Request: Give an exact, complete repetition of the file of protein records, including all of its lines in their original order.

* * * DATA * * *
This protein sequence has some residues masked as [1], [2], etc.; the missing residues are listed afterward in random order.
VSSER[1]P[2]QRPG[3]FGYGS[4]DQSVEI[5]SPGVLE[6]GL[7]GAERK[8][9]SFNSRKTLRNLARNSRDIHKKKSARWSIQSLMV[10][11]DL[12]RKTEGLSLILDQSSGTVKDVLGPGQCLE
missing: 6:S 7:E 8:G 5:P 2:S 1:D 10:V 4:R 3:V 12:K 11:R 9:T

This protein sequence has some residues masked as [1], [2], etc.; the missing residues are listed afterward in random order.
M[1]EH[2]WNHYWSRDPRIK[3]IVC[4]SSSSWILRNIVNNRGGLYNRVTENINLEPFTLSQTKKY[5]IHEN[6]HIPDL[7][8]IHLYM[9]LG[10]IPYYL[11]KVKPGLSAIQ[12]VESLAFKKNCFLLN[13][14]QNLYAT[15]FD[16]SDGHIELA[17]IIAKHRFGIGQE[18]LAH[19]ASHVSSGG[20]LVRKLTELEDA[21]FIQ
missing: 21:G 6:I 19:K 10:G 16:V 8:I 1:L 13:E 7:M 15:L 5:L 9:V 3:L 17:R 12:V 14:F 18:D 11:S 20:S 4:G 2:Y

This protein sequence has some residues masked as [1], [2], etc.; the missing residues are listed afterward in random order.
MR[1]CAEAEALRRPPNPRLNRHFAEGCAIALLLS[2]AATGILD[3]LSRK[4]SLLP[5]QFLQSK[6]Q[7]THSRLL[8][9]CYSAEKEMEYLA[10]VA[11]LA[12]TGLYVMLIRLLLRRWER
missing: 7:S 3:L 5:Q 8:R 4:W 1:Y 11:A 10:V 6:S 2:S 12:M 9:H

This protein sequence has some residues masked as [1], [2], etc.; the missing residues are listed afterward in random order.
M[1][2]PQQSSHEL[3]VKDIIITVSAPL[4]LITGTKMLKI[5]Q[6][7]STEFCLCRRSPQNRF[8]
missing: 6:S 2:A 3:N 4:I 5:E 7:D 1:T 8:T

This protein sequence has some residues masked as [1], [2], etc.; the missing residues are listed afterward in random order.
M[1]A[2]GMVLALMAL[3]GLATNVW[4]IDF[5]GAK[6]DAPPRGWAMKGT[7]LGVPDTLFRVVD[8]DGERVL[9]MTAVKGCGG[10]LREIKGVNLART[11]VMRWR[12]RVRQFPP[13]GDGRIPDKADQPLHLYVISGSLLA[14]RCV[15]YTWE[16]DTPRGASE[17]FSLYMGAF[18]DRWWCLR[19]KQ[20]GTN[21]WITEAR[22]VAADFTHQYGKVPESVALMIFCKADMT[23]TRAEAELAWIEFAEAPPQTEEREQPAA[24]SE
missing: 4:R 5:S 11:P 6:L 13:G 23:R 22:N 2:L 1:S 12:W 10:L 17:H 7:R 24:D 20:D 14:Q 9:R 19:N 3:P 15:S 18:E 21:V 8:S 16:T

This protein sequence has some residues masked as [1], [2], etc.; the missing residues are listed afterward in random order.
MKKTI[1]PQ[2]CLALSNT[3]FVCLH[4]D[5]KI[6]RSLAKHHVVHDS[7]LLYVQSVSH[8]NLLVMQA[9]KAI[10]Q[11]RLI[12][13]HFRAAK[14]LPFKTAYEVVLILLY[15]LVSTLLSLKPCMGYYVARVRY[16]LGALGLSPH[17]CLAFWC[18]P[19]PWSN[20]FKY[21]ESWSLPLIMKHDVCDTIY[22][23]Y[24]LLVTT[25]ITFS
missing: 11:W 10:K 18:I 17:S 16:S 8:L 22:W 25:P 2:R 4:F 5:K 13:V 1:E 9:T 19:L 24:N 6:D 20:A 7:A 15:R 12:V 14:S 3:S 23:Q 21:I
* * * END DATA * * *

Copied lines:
This protein sequence has some residues masked as [1], [2], etc.; the missing residues are listed afterward in random order.
VSSER[1]P[2]QRPG[3]FGYGS[4]DQSVEI[5]SPGVLE[6]GL[7]GAERK[8][9]SFNSRKTLRNLARNSRDIHKKKSARWSIQSLMV[10][11]DL[12]RKTEGLSLILDQSSGTVKDVLGPGQCLE
missing: 6:S 7:E 8:G 5:P 2:S 1:D 10:V 4:R 3:V 12:K 11:R 9:T

This protein sequence has some residues masked as [1], [2], etc.; the missing residues are listed afterward in random order.
M[1]EH[2]WNHYWSRDPRIK[3]IVC[4]SSSSWILRNIVNNRGGLYNRVTENINLEPFTLSQTKKY[5]IHEN[6]HIPDL[7][8]IHLYM[9]LG[10]IPYYL[11]KVKPGLSAIQ[12]VESLAFKKNCFLLN[13][14]QNLYAT[15]FD[16]SDGHIELA[17]IIAKHRFGIGQE[18]LAH[19]ASHVSSGG[20]LVRKLTELEDA[21]FIQ
missing: 21:G 6:I 19:K 10:G 16:V 8:I 1:L 13:E 7:M 15:L 5:L 9:V 3:L 17:R 12:V 14:F 18:D 11:S 20:S 4:G 2:Y

This protein sequence has some residues masked as [1], [2], etc.; the missing residues are listed afterward in random order.
MR[1]CAEAEALRRPPNPRLNRHFAEGCAIALLLS[2]AATGILD[3]LSRK[4]SLLP[5]QFLQSK[6]Q[7]THSRLL[8][9]CYSAEKEMEYLA[10]VA[11]LA[12]TGLYVMLIRLLLRRWER
missing: 7:S 3:L 5:Q 8:R 4:W 1:Y 11:A 10:V 6:S 2:S 12:M 9:H

This protein sequence has some residues masked as [1], [2], etc.; the missing residues are listed afterward in random order.
M[1][2]PQQSSHEL[3]VKDIIITVSAPL[4]LITGTKMLKI[5]Q[6][7]STEFCLCRRSPQNRF[8]
missing: 6:S 2:A 3:N 4:I 5:E 7:D 1:T 8:T

This protein sequence has some residues masked as [1], [2], etc.; the missing residues are listed afterward in random order.
M[1]A[2]GMVLALMAL[3]GLATNVW[4]IDF[5]GAK[6]DAPPRGWAMKGT[7]LGVPDTLFRVVD[8]DGERVL[9]MTAVKGCGG[10]LREIKGVNLART[11]VMRWR[12]RVRQFPP[13]GDGRIPDKADQPLHLYVISGSLLA[14]RCV[15]YTWE[16]DTPRGASE[17]FSLYMGAF[18]DRWWCLR[19]KQ[20]GTN[21]WITEAR[22]VAADFTHQYGKVPESVALMIFCKADMT[23]TRAEAELAWIEFAEAPPQTEEREQPAA[24]SE
missing: 4:R 5:S 11:P 6:L 13:G 23:R 22:N 2:L 1:S 12:W 10:L 17:H 7:R 24:D 20:D 14:Q 9:R 19:N 3:P 15:S 18:E 21:V 8:S 16:T

This protein sequence has some residues masked as [1], [2], etc.; the missing residues are listed afterward in random order.
MKKTI[1]PQ[2]CLALSNT[3]FVCLH[4]D[5]KI[6]RSLAKHHVVHDS[7]LLYVQSVSH[8]NLLVMQA[9]KAI[10]Q[11]RLI[12][13]HFRAAK[14]LPFKTAYEVVLILLY[15]LVSTLLSLKPCMGYYVARVRY[16]LGALGLSPH[17]CLAFWC[18]P[19]PWSN[20]FKY[21]ESWSLPLIMKHDVCDTIY[22][23]Y[24]LLVTT[25]ITFS
missing: 11:W 10:K 18:I 17:S 16:S 8:L 22:W 25:P 2:R 4:F 5:K 13:V 1:E 9:T 19:L 24:N 6:D 20:A 7:A 15:R 12:V 14:S 3:S 23:Q 21:I